Review Article

Natural killer cells in patients with hematologic malignancies, solid tumors and in recipients of hematopoietic stem cell transplantation

Al-Anazi KA*, Al-Jasser AM and Al-Anazi WK

Published: 09 December, 2019 | Volume 3 - Issue 1 | Pages: 031-055

Natural killer cells represent the first line of defense against infections and tumors and can be derived from various sources including: bone marrow, peripheral blood, specific types of human stem cells, and certain cell lines. The functions of natural killer cells are influenced by: several cytokines, activating and inhibitory receptors, as well as other immune cells such as dendritic cells and mesenchymal stem cells.

Natural killer cells are attractive candidates for adoptive cellular therapy in patients with hematologic malignancies and solid tumors in addition to recipients of various forms of hematopoietic stem cell transplantation as they enhance antitumor effects without causing graft versus host disease. Several clinical trials have shown safety and efficacy of natural killer cell products obtained from autologous as well as allogeneic sources and used in conjunction with cytotoxic chemotherapy, monoclonal antibodies and novel agents.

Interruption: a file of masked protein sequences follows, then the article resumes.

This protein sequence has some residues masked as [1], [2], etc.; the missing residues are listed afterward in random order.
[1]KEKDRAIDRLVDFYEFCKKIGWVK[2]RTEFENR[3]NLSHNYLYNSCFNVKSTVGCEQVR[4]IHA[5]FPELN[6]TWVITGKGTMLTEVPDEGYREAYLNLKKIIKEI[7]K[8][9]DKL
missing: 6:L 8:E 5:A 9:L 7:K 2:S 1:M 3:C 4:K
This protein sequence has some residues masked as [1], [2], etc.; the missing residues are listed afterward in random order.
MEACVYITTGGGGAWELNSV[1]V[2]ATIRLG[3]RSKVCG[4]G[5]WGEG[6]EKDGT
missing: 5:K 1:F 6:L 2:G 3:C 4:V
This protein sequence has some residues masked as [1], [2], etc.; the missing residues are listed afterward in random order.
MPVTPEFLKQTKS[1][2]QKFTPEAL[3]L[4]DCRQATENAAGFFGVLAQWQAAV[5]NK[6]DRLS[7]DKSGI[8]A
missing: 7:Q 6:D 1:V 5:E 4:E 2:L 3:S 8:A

The following review, which includes extensive literature review on several aspects of natural killer cells, will give particular attention to: the rising role of natural killer cell therapies in patients with malignant hematological disorders, solid tumors and in recipients of stem cell therapies; preparation and manufacture of natural killer cell products; challenges facing the utilization of this form of cellular therapy including evolution of resistance; and maneuvers that can be employed to enhance the efficacy of natural killer cell therapies as well as suggested solutions to resolve the remaining challenges.

Read Full Article HTML DOI: 10.29328/journal.jsctt.1001017 Cite this Article Read Full Article PDF


Natural killer cells; Hematologic malignancies; Hematopoietic stem cell transplantation; Immune reconstitution; Graft versus tumor effect; Graft versus host disease


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